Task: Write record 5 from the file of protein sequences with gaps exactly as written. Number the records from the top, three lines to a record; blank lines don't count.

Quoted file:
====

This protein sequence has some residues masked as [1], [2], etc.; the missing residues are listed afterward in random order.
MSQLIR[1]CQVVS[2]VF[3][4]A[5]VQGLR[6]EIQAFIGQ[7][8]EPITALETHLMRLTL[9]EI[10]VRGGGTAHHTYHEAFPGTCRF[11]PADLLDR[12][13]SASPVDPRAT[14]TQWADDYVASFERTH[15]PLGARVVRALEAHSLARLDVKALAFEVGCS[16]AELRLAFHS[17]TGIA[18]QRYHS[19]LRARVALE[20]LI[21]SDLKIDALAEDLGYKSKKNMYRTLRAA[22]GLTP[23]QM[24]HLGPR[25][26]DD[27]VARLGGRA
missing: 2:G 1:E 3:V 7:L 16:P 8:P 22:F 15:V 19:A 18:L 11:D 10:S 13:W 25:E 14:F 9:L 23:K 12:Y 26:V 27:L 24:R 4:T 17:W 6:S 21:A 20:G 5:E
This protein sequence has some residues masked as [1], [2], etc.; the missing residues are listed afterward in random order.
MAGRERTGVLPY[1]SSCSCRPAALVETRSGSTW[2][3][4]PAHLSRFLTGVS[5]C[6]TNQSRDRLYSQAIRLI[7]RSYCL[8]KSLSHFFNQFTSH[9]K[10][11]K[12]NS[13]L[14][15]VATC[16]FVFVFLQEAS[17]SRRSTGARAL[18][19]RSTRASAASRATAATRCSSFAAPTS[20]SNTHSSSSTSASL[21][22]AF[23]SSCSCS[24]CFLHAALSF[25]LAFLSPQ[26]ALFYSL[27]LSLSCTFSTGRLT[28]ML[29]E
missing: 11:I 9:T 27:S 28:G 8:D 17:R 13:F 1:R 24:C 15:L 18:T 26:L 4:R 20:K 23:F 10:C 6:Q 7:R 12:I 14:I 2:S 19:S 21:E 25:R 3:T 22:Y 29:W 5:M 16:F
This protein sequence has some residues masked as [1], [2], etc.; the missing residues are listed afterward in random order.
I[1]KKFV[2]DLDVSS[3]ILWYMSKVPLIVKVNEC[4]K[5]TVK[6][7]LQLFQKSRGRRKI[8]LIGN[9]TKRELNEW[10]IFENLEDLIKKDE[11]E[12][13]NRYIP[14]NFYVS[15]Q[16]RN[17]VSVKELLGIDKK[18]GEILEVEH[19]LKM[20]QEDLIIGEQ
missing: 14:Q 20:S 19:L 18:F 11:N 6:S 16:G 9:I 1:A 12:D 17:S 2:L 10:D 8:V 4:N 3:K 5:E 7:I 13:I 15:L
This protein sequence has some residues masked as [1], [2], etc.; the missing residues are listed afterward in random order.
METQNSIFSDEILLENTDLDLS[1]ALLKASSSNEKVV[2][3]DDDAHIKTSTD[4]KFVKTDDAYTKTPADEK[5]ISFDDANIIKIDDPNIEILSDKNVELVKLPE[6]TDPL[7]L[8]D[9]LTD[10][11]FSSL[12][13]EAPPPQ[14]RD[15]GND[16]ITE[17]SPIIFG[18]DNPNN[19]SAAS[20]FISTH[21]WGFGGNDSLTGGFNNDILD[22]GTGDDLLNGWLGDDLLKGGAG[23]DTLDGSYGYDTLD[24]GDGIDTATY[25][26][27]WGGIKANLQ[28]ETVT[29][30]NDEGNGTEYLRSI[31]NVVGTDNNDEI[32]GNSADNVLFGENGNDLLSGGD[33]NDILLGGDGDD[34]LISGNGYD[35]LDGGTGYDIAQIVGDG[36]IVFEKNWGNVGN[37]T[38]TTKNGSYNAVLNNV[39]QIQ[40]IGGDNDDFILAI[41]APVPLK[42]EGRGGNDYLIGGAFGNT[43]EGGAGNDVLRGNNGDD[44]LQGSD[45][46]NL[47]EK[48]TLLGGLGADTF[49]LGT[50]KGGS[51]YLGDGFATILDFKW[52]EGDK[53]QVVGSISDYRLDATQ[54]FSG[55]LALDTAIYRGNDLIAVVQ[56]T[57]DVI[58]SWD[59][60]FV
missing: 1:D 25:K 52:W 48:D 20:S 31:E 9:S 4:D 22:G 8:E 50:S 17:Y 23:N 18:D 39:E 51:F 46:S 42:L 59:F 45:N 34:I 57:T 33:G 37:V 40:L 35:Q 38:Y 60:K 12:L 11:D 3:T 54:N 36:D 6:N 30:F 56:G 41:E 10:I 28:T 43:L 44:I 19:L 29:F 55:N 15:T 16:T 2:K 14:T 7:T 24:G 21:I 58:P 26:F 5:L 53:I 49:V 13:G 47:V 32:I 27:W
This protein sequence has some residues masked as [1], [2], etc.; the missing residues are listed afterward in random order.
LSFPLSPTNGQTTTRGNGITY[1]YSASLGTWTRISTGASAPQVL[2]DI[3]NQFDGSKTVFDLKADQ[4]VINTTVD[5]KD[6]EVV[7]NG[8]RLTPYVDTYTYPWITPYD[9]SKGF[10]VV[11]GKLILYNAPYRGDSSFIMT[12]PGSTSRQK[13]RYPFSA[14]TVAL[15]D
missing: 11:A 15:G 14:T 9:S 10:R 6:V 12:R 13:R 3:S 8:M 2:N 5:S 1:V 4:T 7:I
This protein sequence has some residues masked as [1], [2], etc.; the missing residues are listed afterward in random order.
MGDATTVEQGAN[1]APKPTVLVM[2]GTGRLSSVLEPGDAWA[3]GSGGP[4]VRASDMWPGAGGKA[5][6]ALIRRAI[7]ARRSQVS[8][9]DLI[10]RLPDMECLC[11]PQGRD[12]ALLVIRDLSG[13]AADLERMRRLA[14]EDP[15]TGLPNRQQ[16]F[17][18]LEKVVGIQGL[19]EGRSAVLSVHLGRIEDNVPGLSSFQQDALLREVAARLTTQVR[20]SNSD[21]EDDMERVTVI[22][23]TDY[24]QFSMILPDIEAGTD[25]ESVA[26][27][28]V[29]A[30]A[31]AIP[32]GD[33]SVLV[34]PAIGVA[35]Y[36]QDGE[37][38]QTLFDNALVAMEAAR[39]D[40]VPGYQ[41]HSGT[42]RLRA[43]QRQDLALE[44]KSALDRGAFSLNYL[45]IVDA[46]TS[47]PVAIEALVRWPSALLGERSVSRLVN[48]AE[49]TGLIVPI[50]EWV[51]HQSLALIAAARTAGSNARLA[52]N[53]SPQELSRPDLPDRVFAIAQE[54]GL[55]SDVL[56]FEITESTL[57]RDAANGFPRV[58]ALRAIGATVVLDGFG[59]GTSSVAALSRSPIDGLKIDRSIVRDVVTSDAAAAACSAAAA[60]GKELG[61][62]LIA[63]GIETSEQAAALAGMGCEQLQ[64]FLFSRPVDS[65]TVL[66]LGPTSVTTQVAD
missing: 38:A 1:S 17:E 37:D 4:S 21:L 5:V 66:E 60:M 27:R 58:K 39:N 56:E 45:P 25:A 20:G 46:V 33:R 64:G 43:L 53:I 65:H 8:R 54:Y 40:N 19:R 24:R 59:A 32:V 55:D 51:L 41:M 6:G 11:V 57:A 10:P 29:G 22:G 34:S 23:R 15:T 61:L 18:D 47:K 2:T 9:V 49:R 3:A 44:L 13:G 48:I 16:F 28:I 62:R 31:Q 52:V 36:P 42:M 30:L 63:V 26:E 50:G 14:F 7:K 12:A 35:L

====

This protein sequence has some residues masked as [1], [2], etc.; the missing residues are listed afterward in random order.
LSFPLSPTNGQTTTRGNGITY[1]YSASLGTWTRISTGASAPQVL[2]DI[3]NQFDGSKTVFDLKADQ[4]VINTTVD[5]KD[6]EVV[7]NG[8]RLTPYVDTYTYPWITPYD[9]SKGF[10]VV[11]GKLILYNAPYRGDSSFIMT[12]PGSTSRQK[13]RYPFSA[14]TVAL[15]D
missing: 11:A 15:G 14:T 9:S 10:R 6:V 12:R 13:R 3:S 8:M 2:N 5:S 1:V 4:T 7:I